Italy TravelFish and Chips: An Italian Invention?

Fish and Chips: An Italian Invention?
Published on Thursday, March 5, 2015 by

fish-chipsIt isn’t often that a school lunch threatens diplomatic discord, but when a group of chefs designing menus in Rome for students (from nursery to middle-school ages) chose fish and chips as an “EU menu item” representing “Britain,” they unwittingly found themselves at the center of international furore. It turns out that the Italians think fish and chips are…an Italian invention!

According to The Telegraph, first, the students’ parents objected to fried fish and deep-fried potatoes as lunch choices, pointing out that those food items aren’t particularly healthy, and not in keeping with the “Mediterranean diet.” The special “EU menu,” served to around 145,000 students in the area of Rome, also featured dishes like paella, goulash, and croque-monsieur sandwiches, none of which particularly meet the “Mediterranean diet” guidelines, and all of which are iconic foods from other European countries.

Something about the deep-fat-frying of both fish and potatoes struck Roman parents the wrong way (after all, if you add up the calories and fat in a croque-monsieur, which involves ham, cheese, butter, and béchamel sauce, they’re pretty similar to fried cod and chips: Both are between 480-600 calories, depending on portion size).

Chefs countered with the notion that fish and chips—so iconic to the British Isles—was actually straight from the “Mediterranean diet,” having been imported from Venice to England hundreds of years ago. The group pointed to a passage about a fried fish warehouse in Charles Dickens’ classic 1839 novel Oliver Twist as proof of the claim. In that passage, found in Chapter 26, the only clue that points to any sort of Italian involvement is that the lane in which such places could be found was populated by “sallow denizens;” there is not a mention of Italy anywhere.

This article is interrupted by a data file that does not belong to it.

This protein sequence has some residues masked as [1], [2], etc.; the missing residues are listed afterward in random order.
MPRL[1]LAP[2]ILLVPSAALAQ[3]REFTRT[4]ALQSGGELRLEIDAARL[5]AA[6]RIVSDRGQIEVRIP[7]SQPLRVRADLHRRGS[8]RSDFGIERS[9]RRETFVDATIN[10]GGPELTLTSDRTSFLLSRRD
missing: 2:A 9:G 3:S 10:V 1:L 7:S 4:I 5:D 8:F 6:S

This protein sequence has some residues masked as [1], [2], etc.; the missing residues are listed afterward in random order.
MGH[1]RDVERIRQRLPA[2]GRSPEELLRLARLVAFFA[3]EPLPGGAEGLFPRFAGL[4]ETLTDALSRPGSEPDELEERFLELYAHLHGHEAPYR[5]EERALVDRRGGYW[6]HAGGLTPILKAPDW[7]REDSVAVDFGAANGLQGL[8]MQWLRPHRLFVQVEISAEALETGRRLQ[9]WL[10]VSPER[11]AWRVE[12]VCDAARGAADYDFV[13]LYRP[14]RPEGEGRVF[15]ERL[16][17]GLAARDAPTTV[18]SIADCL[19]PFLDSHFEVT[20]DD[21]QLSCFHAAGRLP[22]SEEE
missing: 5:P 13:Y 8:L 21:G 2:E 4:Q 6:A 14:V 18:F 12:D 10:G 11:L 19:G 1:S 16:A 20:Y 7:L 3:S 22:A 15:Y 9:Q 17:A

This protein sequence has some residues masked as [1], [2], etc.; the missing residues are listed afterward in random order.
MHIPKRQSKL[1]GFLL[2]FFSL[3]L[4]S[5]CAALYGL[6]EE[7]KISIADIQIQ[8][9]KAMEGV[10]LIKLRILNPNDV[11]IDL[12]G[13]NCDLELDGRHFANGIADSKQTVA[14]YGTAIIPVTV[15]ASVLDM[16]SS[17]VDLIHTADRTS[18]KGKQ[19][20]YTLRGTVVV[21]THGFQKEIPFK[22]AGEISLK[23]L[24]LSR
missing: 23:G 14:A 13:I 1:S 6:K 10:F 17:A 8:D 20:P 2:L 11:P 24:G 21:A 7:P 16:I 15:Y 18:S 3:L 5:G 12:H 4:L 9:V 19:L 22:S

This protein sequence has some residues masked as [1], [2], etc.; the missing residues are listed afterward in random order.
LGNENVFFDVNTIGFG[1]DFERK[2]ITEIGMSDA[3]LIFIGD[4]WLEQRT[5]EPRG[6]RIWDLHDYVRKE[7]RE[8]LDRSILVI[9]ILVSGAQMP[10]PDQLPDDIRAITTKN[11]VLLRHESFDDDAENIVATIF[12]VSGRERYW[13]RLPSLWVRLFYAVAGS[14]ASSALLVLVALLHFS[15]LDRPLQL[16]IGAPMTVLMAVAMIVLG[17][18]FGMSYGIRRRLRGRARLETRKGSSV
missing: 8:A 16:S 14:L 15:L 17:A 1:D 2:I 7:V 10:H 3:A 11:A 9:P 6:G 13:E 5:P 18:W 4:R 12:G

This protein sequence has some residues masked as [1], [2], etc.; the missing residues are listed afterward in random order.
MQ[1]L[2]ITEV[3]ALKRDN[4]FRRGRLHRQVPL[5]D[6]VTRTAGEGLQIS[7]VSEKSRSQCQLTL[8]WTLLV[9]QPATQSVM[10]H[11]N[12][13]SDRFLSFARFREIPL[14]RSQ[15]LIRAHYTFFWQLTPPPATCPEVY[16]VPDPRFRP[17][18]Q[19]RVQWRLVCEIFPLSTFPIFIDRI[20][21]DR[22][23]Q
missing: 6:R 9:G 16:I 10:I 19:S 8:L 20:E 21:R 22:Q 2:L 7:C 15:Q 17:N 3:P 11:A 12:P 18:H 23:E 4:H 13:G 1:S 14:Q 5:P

Naturally, the British press could not ignore this foodie flag waved in their faces. In The Telegraph, the treasurer of the National Association of Fish Friers, Andrew Cook said he had never heard anything about fish and chips being an Italian invention, noting that its first appearance in England was in about 1860, with Lee’s of Mossley near Manchester and Malin’s of London both claiming to be the first to serve the dish. On The Daily Mail site, one commenter said “It doesn’t matter who invented it, the British make the best.”

To complicate matters further, BBC Magazine reports in a 2009 “150th anniversary of fish and chips” tribute that “The story of the humble chip goes back to the 17th Century to either Belgium or France, depending who you believe. Oddly enough, the chip may have been invented as a substitute for fish, rather than an accompaniment. When the rivers froze over and nothing could be caught, resourceful housewives began cutting potatoes into fishy shapes and frying them as an alternative. Around the same time, fried fish was introduced into Britain by Jewish refugees from Portugal and Spain.” No reference to Italy at all!

No matter where the school chefs got their idea that fish and chips originated in Italy, their idea for the menu was shot down. Parents successfully lobbied for the fried foods to be replaced—by pasta. There will be few complaints about that, right? Oh, wait: Marco Polo supposedly brought noodles back to Italy from Asia…

By Kathy McCabe

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Photo by Fiona Wilkinson,

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